When Louis Norris broke his hand one week after the last day of school, his summer plans broke too.

Louis is a 14-year-old from Donner Lake, a sophomore at Sugar Bowl Academy, and a top-ranked big mountain skier. He planned to spend his summer mountain biking, taking a few river trips with family and friends, and volunteering for iCanShine in Reno, a nonprofit that teaches people with special needs how to ride a bike independently.  

But on June 24, Louis came up short on a jump at the Truckee pump track and broke the scaphoid bone in his left hand. This bone is small but important because it lets you grab things like handlebars, paddles, and shirt buttons. The doctor said he’d be in a full-length cast for 12 weeks.


Lots of kids break bones or get bad news that changes their summers, or their lives. Like many kids, Louis felt anger and frustration about being trapped in a cast. But Louis didn’t let that overtake him.

After my ski accident last winter when I dislocated my knee and got a concussion that made it impossible to read or play music or do sports, I tried to see the positive too. My mind expanded by becoming more aware of what it’s like to feel alone.

But Louis wanted his whole summer to expand. So he used his need to improve himself and his all-out attitude and went beyond just replacing his summer plans. He expanded in every way.

After his accident, Louis had one day to decide if he’d go on his family’s Yampa River rafting trip. He went. But he didn’t just sit in his mom’s oar boat with his long orange cast. Instead, using an inflatable kayak, he paddled Warm Springs, a Class IV rapid, on his own. Most adults didn’t want him to do it, but his mom, Seana Doherty, believed he could. He was nervous.

“In the thick of things, though, you don’t have time to be nervous,” Louis said. “Stop thinking and go with your instincts.”

He got through his crunch move, paddling between a boulder and a big hole of circulating water. He held the oar with four fingers and could only steer by paddling backward on his good side, instead of forward on his bad side. This was a breakthrough moment for Louis. He recognized his summer could be full of experiences that proved he was capable of more with a cast than he thought he was.  

Louis and his friend Ryan Zellers, 13, had dreamed for five years of backpacking alone. They chose the summer when Louis couldn’t button his own shirt to do it. They bought their own food, packed gear, planned their route, and wore shorts with elastic waistbands. For four nights they hiked the Pacific Crest Trail from Boreal to Paradise and White Rock Lake and back. Louis said their parents didn’t have any worries because both kids have backpacked with their families many times in the past.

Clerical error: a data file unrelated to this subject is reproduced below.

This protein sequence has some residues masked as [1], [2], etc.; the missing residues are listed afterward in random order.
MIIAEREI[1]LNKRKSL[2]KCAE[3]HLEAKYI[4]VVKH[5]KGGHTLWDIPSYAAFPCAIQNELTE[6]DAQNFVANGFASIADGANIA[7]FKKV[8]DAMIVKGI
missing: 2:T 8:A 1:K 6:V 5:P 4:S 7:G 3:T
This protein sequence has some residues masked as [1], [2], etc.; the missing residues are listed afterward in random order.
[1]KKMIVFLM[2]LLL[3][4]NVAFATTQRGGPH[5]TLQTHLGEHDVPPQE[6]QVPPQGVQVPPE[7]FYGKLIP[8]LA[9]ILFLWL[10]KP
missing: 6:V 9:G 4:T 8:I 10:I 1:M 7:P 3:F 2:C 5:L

“When we ran out of fuel on the last night we cooked freeze-dried mashed potatoes and chicken over an open fire,” said Louis.

Louis now works the land that his dad, Perry Norris, director of the Truckee Donner Land Trust, helped preserve. Louis walks the trails of Waddle Ranch in Martis Valley, interviewing hikers about their opinions of the area, picking up garbage, and documenting fallen trees. “The work is cool because I can appreciate the things my dad has done for this community,” he says.

Now that he’s spending more time at home he’s connecting more with his 12-year-old sister, Lacey. Like many older siblings, Louis normally has no time for her.

“But now I see her more clearly,” Louis said. “She’s funny, likeable, generous, and kind.”

The other day, for the first time, he even asked if he could join Lacey on her run. They ran together to Donner State Park, swam in China Cove, and ran home.

“One of the most admirable qualities a person can have is working and playing extremely hard,” Louis said. I admire Louis because his personality is very strong but also soft. He broke his arm at the pump track, but when I asked him what person he would want to sign his cast most in the world, he said his mom because she’s inspirational, practical, and helps put things in perspective.

Louis said he doesn’t want to remember the summer of 2014 as the summer he broke his hand. I think he will — but for all the good reasons.

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